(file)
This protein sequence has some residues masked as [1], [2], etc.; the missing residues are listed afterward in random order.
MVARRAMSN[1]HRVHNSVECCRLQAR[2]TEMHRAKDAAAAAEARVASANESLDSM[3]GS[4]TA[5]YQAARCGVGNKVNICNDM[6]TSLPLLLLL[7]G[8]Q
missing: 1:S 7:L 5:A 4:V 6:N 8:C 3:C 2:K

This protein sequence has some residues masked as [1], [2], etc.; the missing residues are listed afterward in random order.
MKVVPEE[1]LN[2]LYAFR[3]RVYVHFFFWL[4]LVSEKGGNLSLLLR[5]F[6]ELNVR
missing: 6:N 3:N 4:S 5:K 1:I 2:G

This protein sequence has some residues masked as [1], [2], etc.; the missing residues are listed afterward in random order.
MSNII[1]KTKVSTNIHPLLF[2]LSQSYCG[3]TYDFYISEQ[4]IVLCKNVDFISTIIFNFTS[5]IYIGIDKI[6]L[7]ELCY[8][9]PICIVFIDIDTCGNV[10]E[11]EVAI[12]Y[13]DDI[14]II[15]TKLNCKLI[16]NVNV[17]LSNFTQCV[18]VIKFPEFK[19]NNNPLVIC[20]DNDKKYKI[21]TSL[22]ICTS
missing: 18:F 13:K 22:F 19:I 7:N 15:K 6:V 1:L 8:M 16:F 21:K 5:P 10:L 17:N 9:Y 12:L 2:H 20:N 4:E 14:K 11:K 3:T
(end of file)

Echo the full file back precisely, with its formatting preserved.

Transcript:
This protein sequence has some residues masked as [1], [2], etc.; the missing residues are listed afterward in random order.
MVARRAMSN[1]HRVHNSVECCRLQAR[2]TEMHRAKDAAAAAEARVASANESLDSM[3]GS[4]TA[5]YQAARCGVGNKVNICNDM[6]TSLPLLLLL[7]G[8]Q
missing: 1:S 7:L 5:A 4:V 6:N 8:C 3:C 2:K

This protein sequence has some residues masked as [1], [2], etc.; the missing residues are listed afterward in random order.
MKVVPEE[1]LN[2]LYAFR[3]RVYVHFFFWL[4]LVSEKGGNLSLLLR[5]F[6]ELNVR
missing: 6:N 3:N 4:S 5:K 1:I 2:G

This protein sequence has some residues masked as [1], [2], etc.; the missing residues are listed afterward in random order.
MSNII[1]KTKVSTNIHPLLF[2]LSQSYCG[3]TYDFYISEQ[4]IVLCKNVDFISTIIFNFTS[5]IYIGIDKI[6]L[7]ELCY[8][9]PICIVFIDIDTCGNV[10]E[11]EVAI[12]Y[13]DDI[14]II[15]TKLNCKLI[16]NVNV[17]LSNFTQCV[18]VIKFPEFK[19]NNNPLVIC[20]DNDKKYKI[21]TSL[22]ICTS
missing: 18:F 13:K 22:F 19:I 7:N 15:K 6:V 1:L 8:M 16:F 21:K 5:P 10:L 17:N 9:Y 12:L 2:H 20:N 4:E 14:K 11:K 3:T